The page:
[*] The CGP doesn’t really care for green bell peppers. So I rarely have them on hand, fresh. What I do keep around are bags of frozen strips of bell peppers — most are a combination of yellow, green, and red. Far tastier than just the green and way better shelf-life.

[**] A mild spice blend typically with cumin, cinnamon, coriander, cloves, and black pepper, but does vary regionally. Can be bought at any Indian or Southeast Asian grocer. Penzey’s has a version as well. I sneak a little into my chili!


Continuing with the pumpkin obsession …

I’ve been hankering for a good pumpkin cookie. I’ve made some in the past, but they were cakey and a little wimpy in flavor. I wanted a cookie, not an unfinished whoopie pie. A crisp cookie. Something to give my classic Toll-House cookie a run for its money. So I wandered around the web and stumbled onto this chick Sally who had gone on a similar journey. Sally says “pumpkin can replace the eggs.” WHAAAA? This was crazy talk. I did a little more googling, and sure enough, a number of vegan sites suggest pumpkin as an egg replacement (1/3c pumpkin puree ~ 1 large egg).

SAMSUNGSo why reinvent the wheel? I took my classic Toll-House recipe and dropped the egg for some pumpkin. Because it’s pumpkin, I added a dash of classic fall spices (cinnamon, nutmeg, and the like). I had bought some toffee bits on a whim, and they sounded like they might be good in there. But you know what, I tasted the batter after adding the toffee and thought it a tad too sweet, so I tossed in a just a handful of dark chocolate chips to cut the sweet. Genius, if I do say so myself!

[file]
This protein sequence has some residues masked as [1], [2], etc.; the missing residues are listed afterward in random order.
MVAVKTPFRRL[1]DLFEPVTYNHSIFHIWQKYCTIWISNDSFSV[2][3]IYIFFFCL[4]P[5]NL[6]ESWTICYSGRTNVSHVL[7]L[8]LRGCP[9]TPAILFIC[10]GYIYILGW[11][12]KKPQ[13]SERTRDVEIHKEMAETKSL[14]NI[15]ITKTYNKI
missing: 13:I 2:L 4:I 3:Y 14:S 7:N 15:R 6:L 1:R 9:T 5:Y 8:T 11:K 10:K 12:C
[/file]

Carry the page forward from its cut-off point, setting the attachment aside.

These are honest-to-goodness COOKIES. Crisp on the edges, chewy in the center. The pumpkin is subtle, but there. The bitter of the dark chocolate not only tempers the sweetness of the toffee but enhances the earthiness of the pumpkin. The spices are subtle, and besides, cinnamon and chocolate are an ancient pairing. This cookie is worth adding to your fall repertoire.

Pumpkin-Toffee-Chocolate Cookies
Makes about 2 1/2 dozen cookies

SAMSUNG1 stick unsalted butter, melted and cooled to room temperature
1 cup plus 2 tablespoons unbleached all-purpose flour
1/2 teaspoon baking soda
1/2 teaspoon salt
2 teaspoons “baking” spice mix
3/4 cup granulated sugar
1/3 cup canned pumpkin
1 teaspoon vanilla
2/3 cup toffee bits
1/2 cup dark chocolate chips

Preheat oven to 375F. Line two baking sheets with parchment paper.